American Culture

Nota Bene #46

Link of the Week (as opposed to the Weakest Link):

Shaun Mullen at the Moderate Voice:

It is no accident that there are so many older African-Americans waiting in the long lines at early voting stations. These folks have long memories and they fear that they won’t be able to vote on Election Day because of the usual reasons given for suppressed minority turnouts — faulty machines, improper registration cards, not enough poll workers.

Obama on McCain, as reported by Dana Milbank at the Washington Post:

He’s not fighting for Joe the Plumber; he’s fighting for Joe the Hedge Fund Manager.

Joe Klein:

“There are a thousand instinctive, instantaneous decisions that a presidential candidate has to make in the course of a campaign. . . and this has been a. . . difficult journey for Obama, since he’s far more comfortable when he’s able to think things through. “He has learned to trust his gut,” an Obama adviser told me. “. . . It’s been the biggest change I’ve seen in him.”

In “If Elected. . . How Would a President Obama Govern?,” Jennifer Loven of AP writes:

For all Barack Obama’s talk about change, there are signs that in style — if not substance — a new White House under Democrat Obama would operate much like the current one under President Bush. Think discipline, efficiency and secrecy. These are hallmarks of Obama’s campaign, just as they have been for the last eight years in the leak-proof, tightly managed Bush administration.

Jonathan Schell at the Nation:

‘Change,’ indeed! — not the kind ‘we can believe in.’ … but. . . salvation — are the need of the hour: rescue we can believe in.

Conservative columnist Kathleen Parker on Sarah Palin:

My husband called it first. Then, a brilliant 75-year-old scholar and raconteur confessed to me over wine: “I’m sexually attracted to her. I don’t care that she knows nothing.”


With the prospect of a bone-crushing election defeat staring them full in the face, the diehard rump of the conservative movement is already busy fashioning a narrative to explain the dissolution of its world — the one that Ronald Reagan built. … And the emerging story line appears to be, roughly, that ACORN did it.

Paul Krugman:

I thought that the whole point of the federal takeover of Fannie Mae and Freddie Mac. . . was to remove fears about their solvency. … But top officials have made a point of denying that Fannie and Freddie debt is backed by the ‘full faith and credit’ of the U.S. government — and as a result, markets are still treating the agencies’ debt as a risky asset, driving mortgage rates up. … the Bush administration’s anti-government ideology still stands in the way of effective action.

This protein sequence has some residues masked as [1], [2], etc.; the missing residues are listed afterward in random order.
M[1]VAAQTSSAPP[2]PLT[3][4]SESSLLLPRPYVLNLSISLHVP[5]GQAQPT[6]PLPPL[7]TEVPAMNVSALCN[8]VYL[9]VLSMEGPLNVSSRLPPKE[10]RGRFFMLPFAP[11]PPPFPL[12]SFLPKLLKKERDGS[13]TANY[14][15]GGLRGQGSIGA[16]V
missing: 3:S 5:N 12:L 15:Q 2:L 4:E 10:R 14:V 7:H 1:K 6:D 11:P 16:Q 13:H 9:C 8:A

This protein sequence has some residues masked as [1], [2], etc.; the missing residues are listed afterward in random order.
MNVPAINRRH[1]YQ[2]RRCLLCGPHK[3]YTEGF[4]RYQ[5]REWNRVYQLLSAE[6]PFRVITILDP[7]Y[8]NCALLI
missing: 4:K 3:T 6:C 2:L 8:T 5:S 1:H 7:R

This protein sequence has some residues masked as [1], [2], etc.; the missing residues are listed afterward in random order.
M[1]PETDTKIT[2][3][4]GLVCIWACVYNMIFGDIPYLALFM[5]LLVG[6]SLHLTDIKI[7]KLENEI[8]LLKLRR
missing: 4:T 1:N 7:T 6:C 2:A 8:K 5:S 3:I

In Ask the Pilot at Salon Patrick Smith writes:

In 2002, a National Geographic survey revealed that 85 percent of Americans between ages 18 and 24 could locate neither Afghanistan nor Iraq on a map. Sixty-nine percent could not find Great Britain, and nearly 33 percent of young Americans believed the U.S. population to be between 1 billion and 2 billion.
That may be the most astonishing survey of this type of all time.

Also at Salon, Jon Marks interviews Stephen King:

If you had to handicap which major catastrophe will take down human civilization in your lifetime, where would you put your money?

Nuclear weapons. No doubt about it. There are days when I get up and say, I cannot believe, I cannot fucking believe that it’s been more than 50 years since one of those things got popped on an actual population.
Nothing in his novels is nearly as frightening.

From an article about the ’70s singer and model, “A HREF=”Grace Jones and the mother of all comebacks,” in the London Times:

Grace deigned to show up the following evening, whereupon, my sources tell me, she had a noisy on-set bust-up. . . then proceeded to make everyone work through the night, announcing, in her low boom: ‘I don’t do daytimes’.


At the Mercury News in California, Daniel Brown writes:

Before becoming the new boss, Mike Singletary sought permission from the old one. He tracked down [just-fired San Francisco 49ers coach] Mike Nolan, his longtime friend, for an emotional conversation. “Before I could say a word,” Singletary recalled, “he just said, ‘I want you to take this job.'”

Did honor do Nolan in? Will it do the same to Singletary?

3 replies »

  1. As much as I dislike Krugman, I’m not speaking in out of turn when I say that he’s not revealing the entire story. It’s not only Fannie and Freddie debt spreads that are widening vs. treasuries….all government agency debt spreads are widening, and widening hugely. This is like free money.

    The Minneapolis Fed published a paper today noting that banking loan activity is way up over last year. It’s only the interbank loans that are nonexistent.